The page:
This is why Jung would continence no more than the term “Self” with reference to this phenomenon, because no more can be said about it in intelligent discourse.   Now, certainly the Freudian libido is, in all probability, an aspect of the Self acting as a psychological force in the total mind, and the Chakras describe the perceptual pathways and way-stations that the libido can take as it progresses through the total mind, and The Balance refers to those predictable, if temporary, stages of equilibrium that can be attained by the libido as it acts within and on consciousness, but little more can be stated with certainty.   We cannot even be certain of the directionality of the libido’s activity.   Does it move up through the Chakras, or down through the unconscious mind?   Does it move out into the further regions of the total mind, or in, to the depths of the subconscious, seeking the Self from which it originated?    Where is that Self?   Is it anywhere in particular, or everywhere in general?    Where do we go when we manage to perceive it – within or beyond the mind and body?    The wonder of these things is that the Sphere of the Psyche diagram was ever even developed at all in the face of these most inscrutable questions, but developed it was, and stands as the single best, most scientific depiction of the total mind available to this day.   

            And is the Relativity “Event Wave” universe of Einstein coexistent with the Newtonian universe we literally experience?    It all boils down to our observational perspective – if we focus intently on a phenomenon, we collapse it into a particle – a Newtonian quantum of perception.    If we simply flow along with the phenomenon in the stream of perception, it retains its original nature as a Relativity wave, and both are valid modes of experience useful in their respective realms of investigation.    However, science tells us that Einstein’s universe is the more fundamental of the two, and I believe this, based on my own personal observations of life – we live in a continuum of Event Waves the we observe (through the influence of the ego) into quanta of experience that we then assemble into an illusion of a three dimensional existence, because this is all that our senses can accomplish at this stage of our evolutionary development.   Those of us who have somehow intuitively sensed the vastness of the cosmos beyond this illusion, and learned how to look beyond the limitations of the lower mind by accessing the observational techniques of the higher mind, have done as much as can be done to live in the fullness of the real universe – the total mind emanating from the Self.    I believe that this total mind is the Relativity Event Matrix, and is an orderly, sentient condition – the Unified Field Theory that Einstein was developing at the time of his death – and an additional confirmation of Jung’s Theory of the Collective Unconscious as well.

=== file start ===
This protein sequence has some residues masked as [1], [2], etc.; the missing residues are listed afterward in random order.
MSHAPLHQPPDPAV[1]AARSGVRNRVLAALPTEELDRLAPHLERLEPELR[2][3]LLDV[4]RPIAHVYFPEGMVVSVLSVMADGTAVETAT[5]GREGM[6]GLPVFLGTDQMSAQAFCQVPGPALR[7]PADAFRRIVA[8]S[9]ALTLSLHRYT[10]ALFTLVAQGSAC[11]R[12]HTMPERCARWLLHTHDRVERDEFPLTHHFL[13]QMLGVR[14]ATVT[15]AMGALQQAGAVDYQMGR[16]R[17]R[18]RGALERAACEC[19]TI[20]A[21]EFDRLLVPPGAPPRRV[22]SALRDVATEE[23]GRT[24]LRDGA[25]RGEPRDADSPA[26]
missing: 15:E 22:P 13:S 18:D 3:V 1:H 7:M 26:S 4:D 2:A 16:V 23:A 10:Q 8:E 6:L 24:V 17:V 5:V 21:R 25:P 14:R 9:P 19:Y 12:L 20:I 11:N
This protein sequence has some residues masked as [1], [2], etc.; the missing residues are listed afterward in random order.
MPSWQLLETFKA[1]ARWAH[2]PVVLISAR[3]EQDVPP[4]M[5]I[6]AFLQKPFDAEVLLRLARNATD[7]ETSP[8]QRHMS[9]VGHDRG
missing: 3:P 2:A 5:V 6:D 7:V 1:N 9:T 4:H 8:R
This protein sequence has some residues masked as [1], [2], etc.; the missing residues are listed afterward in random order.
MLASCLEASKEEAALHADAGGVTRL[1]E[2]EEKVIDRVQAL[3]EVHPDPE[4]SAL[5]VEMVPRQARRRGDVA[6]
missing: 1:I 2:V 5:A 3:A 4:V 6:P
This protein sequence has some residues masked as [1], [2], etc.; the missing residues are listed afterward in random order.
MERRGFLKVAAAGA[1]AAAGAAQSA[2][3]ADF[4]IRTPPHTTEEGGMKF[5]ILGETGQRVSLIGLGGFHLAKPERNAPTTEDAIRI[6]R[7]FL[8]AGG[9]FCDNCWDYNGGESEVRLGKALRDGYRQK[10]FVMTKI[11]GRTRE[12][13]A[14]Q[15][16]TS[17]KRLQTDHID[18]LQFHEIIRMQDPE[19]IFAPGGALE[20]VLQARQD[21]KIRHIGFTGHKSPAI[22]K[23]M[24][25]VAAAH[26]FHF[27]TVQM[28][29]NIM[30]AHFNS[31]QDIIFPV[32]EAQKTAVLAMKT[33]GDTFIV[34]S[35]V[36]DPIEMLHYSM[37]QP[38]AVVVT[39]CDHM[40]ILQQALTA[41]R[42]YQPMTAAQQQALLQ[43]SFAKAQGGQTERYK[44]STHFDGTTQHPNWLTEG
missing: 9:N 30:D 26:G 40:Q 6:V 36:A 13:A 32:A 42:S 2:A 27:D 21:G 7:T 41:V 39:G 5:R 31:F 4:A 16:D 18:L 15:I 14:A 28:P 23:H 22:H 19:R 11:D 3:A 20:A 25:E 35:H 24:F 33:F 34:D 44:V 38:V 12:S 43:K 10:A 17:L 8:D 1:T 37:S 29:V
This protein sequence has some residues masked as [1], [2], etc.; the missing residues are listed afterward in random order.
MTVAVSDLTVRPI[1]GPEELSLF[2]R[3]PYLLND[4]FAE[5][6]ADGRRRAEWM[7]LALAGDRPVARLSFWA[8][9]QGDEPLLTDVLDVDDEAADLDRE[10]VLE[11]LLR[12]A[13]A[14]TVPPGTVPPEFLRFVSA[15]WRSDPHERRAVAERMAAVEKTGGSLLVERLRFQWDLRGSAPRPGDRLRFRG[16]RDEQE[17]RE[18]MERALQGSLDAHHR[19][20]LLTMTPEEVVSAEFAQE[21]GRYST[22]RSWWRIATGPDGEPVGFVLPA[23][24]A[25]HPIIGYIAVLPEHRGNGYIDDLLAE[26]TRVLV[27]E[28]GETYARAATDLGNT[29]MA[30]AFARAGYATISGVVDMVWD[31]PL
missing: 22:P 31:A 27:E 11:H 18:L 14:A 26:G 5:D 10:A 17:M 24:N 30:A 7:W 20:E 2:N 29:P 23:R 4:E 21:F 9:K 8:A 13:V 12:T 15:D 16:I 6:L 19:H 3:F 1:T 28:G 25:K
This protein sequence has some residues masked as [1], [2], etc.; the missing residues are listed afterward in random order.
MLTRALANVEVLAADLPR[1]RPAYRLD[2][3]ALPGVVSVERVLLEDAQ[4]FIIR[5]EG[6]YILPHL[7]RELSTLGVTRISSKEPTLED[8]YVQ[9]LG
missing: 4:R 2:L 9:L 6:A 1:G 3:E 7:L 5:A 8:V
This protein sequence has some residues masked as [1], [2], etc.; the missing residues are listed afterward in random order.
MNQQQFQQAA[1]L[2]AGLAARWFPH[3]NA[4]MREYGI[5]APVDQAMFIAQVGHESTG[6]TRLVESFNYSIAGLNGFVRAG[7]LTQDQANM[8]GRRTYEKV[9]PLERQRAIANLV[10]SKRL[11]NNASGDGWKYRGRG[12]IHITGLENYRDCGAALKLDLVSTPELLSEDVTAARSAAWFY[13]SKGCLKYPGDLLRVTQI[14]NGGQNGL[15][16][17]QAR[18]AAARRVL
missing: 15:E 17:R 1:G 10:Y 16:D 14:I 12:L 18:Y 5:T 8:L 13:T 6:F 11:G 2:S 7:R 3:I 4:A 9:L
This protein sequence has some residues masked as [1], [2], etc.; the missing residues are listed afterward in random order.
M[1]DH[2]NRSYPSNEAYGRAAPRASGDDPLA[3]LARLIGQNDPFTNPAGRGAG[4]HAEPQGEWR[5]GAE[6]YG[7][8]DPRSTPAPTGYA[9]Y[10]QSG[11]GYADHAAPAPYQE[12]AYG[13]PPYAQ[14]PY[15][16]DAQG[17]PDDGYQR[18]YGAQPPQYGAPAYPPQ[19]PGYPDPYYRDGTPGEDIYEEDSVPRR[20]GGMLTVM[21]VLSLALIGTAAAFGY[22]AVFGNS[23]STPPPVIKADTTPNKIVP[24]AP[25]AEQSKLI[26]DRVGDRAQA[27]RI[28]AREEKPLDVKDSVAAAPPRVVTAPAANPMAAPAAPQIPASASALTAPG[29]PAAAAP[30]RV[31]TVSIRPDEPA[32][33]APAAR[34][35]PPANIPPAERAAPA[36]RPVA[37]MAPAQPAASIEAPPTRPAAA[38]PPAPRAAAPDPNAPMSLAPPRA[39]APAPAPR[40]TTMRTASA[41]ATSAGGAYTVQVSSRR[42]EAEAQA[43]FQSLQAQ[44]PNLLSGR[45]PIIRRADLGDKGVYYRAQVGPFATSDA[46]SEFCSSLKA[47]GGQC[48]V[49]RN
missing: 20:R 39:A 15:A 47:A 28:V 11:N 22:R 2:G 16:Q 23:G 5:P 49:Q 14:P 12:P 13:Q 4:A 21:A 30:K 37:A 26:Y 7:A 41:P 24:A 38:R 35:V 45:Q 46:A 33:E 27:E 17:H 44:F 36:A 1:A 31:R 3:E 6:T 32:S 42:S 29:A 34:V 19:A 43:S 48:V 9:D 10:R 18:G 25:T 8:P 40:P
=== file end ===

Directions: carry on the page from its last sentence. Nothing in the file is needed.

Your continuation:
All that remains to be done is collect more experimental verification of the existence and action of Events in the Unified Field, and we will know the Jungian Self thereby.   As this is being written, these experiments are under way at the CERN LHC complex outside of Geneva, Switzerland, in terms of the search for the existence of the Higgs Boson – the so-called “God Particle” that gives all others their characteristic of mass, i.e. physical existence in the Newtonian universe.   And an enormous leak emerging from the sea floor of the Gulf of Mexico is continuing to belch forth hundreds of thousands of gallons of crude oil a day into that sea, largely unchecked at this time, in the most unprecedented ecological disaster of history – a man-made disaster caused by pure greed and carelessness on an oil drilling rig, nothing more.   It would appear that the final race deciding human destiny is on.  Perhaps we are not meant to know our God in this universe.    We shall see...                                                                                                                                        

              

                                           - With Love, Alan -

                         (Copyright 2010, by Alan Schneider)